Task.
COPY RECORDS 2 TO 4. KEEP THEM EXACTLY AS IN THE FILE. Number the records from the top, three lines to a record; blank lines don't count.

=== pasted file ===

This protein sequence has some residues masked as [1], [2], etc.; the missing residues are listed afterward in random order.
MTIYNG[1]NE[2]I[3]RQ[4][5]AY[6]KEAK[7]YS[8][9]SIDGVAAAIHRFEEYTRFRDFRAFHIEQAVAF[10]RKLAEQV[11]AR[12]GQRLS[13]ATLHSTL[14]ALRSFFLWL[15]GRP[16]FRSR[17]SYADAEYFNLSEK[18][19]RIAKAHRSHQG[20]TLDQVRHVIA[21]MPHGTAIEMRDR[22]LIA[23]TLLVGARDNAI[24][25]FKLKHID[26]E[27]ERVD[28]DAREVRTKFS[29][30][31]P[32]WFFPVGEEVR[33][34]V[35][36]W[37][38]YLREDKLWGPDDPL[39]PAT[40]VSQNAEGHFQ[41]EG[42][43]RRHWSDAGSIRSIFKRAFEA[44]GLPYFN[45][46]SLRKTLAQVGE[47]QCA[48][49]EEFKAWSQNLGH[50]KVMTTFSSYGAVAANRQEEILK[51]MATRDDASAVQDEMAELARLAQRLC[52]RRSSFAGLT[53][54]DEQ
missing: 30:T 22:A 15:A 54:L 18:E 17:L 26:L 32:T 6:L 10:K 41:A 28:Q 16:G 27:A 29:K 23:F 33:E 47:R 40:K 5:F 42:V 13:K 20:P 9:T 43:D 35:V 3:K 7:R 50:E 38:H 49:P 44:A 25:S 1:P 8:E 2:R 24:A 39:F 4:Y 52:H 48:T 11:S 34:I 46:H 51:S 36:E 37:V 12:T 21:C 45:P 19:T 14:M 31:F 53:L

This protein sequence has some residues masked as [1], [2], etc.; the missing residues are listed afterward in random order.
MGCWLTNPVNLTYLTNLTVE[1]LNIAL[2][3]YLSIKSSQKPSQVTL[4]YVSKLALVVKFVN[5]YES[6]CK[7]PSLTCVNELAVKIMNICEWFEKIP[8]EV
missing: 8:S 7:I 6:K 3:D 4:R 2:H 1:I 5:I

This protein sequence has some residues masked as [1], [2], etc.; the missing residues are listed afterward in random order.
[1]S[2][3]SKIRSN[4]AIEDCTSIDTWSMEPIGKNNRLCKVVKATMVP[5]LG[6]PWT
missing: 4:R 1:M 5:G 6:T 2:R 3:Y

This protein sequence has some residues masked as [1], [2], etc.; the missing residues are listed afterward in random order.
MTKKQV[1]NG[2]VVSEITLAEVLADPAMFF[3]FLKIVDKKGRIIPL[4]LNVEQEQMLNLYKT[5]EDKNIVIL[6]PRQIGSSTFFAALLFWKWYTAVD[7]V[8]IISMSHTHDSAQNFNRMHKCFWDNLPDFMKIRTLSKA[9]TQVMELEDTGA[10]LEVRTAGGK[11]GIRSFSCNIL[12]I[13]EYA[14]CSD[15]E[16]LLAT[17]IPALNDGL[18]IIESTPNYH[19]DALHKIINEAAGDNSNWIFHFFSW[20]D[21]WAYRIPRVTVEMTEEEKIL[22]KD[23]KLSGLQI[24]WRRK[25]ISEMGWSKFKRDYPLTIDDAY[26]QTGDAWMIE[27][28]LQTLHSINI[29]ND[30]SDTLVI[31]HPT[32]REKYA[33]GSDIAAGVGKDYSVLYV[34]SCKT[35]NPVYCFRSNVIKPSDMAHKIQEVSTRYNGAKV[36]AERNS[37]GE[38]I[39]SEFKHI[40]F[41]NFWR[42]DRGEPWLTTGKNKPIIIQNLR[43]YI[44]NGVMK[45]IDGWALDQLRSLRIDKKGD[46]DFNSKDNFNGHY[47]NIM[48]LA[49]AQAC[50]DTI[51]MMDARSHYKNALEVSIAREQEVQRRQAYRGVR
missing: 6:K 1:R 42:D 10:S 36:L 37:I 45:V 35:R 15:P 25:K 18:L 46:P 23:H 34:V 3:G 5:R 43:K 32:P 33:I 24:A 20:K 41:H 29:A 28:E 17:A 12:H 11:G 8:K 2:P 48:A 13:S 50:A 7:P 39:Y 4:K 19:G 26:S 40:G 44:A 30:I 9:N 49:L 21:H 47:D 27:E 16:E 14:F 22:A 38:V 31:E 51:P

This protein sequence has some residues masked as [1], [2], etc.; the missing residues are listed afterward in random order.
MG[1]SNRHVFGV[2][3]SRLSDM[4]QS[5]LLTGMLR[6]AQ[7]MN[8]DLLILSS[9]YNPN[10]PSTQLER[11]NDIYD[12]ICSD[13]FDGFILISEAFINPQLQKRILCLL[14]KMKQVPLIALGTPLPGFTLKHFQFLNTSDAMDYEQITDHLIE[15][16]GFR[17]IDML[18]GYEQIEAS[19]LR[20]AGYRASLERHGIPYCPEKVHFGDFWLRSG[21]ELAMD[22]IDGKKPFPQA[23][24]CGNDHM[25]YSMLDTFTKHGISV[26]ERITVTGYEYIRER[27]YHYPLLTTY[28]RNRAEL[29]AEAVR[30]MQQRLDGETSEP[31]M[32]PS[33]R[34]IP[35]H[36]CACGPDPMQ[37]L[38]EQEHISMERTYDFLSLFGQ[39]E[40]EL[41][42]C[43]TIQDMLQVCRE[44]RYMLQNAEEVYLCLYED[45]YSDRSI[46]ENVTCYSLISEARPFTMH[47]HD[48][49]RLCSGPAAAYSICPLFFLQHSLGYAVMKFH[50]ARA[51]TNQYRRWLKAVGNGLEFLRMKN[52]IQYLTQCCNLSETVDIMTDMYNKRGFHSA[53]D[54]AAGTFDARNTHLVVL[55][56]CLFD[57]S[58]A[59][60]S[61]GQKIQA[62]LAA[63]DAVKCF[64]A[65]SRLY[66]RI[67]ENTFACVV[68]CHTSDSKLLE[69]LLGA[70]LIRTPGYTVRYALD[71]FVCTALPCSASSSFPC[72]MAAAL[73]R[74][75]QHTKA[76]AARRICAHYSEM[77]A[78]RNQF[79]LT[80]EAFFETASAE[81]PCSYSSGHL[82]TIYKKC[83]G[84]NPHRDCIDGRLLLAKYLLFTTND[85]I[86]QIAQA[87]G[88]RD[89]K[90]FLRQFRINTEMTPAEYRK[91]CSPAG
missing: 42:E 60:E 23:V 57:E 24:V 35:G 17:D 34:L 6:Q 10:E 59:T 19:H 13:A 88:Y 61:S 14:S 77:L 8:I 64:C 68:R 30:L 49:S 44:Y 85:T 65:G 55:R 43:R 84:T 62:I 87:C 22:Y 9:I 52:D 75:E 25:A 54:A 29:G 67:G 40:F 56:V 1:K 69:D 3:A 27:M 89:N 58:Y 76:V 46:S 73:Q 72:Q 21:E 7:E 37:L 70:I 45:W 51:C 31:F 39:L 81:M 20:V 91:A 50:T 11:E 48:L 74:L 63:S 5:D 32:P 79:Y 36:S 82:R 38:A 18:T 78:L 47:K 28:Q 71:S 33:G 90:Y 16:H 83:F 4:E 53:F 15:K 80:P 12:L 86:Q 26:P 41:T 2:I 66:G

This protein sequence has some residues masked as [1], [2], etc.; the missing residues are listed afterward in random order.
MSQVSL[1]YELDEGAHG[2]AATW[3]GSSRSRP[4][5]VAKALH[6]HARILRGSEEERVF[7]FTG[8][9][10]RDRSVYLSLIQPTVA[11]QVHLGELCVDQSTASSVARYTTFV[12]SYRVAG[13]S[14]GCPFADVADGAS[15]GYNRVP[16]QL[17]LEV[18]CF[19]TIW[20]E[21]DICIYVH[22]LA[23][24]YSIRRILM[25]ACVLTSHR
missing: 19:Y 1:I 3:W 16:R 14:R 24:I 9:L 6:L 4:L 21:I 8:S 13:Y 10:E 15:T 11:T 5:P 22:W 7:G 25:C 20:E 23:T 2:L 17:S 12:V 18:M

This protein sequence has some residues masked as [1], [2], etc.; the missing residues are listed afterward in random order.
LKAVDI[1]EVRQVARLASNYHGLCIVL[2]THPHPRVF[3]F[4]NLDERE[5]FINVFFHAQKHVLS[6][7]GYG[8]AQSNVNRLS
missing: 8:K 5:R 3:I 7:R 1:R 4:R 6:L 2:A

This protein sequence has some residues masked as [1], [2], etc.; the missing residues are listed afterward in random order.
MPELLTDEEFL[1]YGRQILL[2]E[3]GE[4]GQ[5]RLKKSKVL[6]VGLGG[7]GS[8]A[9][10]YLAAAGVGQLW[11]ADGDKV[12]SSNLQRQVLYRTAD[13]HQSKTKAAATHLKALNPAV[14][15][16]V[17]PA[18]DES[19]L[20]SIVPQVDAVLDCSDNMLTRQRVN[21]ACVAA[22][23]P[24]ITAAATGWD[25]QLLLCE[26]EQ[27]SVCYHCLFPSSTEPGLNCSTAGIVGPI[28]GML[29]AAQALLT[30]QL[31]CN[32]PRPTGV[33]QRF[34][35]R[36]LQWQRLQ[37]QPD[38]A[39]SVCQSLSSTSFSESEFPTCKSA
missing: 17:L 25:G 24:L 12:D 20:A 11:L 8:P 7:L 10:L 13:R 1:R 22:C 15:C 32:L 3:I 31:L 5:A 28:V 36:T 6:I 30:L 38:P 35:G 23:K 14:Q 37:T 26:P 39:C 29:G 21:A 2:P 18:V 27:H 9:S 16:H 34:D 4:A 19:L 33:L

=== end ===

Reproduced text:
This protein sequence has some residues masked as [1], [2], etc.; the missing residues are listed afterward in random order.
MGCWLTNPVNLTYLTNLTVE[1]LNIAL[2][3]YLSIKSSQKPSQVTL[4]YVSKLALVVKFVN[5]YES[6]CK[7]PSLTCVNELAVKIMNICEWFEKIP[8]EV
missing: 8:S 7:I 6:K 3:D 4:R 2:H 1:I 5:I

This protein sequence has some residues masked as [1], [2], etc.; the missing residues are listed afterward in random order.
[1]S[2][3]SKIRSN[4]AIEDCTSIDTWSMEPIGKNNRLCKVVKATMVP[5]LG[6]PWT
missing: 4:R 1:M 5:G 6:T 2:R 3:Y

This protein sequence has some residues masked as [1], [2], etc.; the missing residues are listed afterward in random order.
MTKKQV[1]NG[2]VVSEITLAEVLADPAMFF[3]FLKIVDKKGRIIPL[4]LNVEQEQMLNLYKT[5]EDKNIVIL[6]PRQIGSSTFFAALLFWKWYTAVD[7]V[8]IISMSHTHDSAQNFNRMHKCFWDNLPDFMKIRTLSKA[9]TQVMELEDTGA[10]LEVRTAGGK[11]GIRSFSCNIL[12]I[13]EYA[14]CSD[15]E[16]LLAT[17]IPALNDGL[18]IIESTPNYH[19]DALHKIINEAAGDNSNWIFHFFSW[20]D[21]WAYRIPRVTVEMTEEEKIL[22]KD[23]KLSGLQI[24]WRRK[25]ISEMGWSKFKRDYPLTIDDAY[26]QTGDAWMIE[27][28]LQTLHSINI[29]ND[30]SDTLVI[31]HPT[32]REKYA[33]GSDIAAGVGKDYSVLYV[34]SCKT[35]NPVYCFRSNVIKPSDMAHKIQEVSTRYNGAKV[36]AERNS[37]GE[38]I[39]SEFKHI[40]F[41]NFWR[42]DRGEPWLTTGKNKPIIIQNLR[43]YI[44]NGVMK[45]IDGWALDQLRSLRIDKKGD[46]DFNSKDNFNGHY[47]NIM[48]LA[49]AQAC[50]DTI[51]MMDARSHYKNALEVSIAREQEVQRRQAYRGVR
missing: 6:K 1:R 42:D 10:S 36:L 37:I 45:V 35:R 15:P 25:K 18:L 46:P 23:H 34:V 3:G 5:R 43:K 32:P 33:I 24:A 20:K 41:H 29:A 28:E 17:A 12:H 11:G 8:K 2:P 48:A 13:S 50:A 7:P 39:Y 4:K 19:G 26:S 40:G 44:A 30:I 9:N 49:L 21:H 47:D 27:E 16:E 14:F 22:A 38:V 31:E 51:P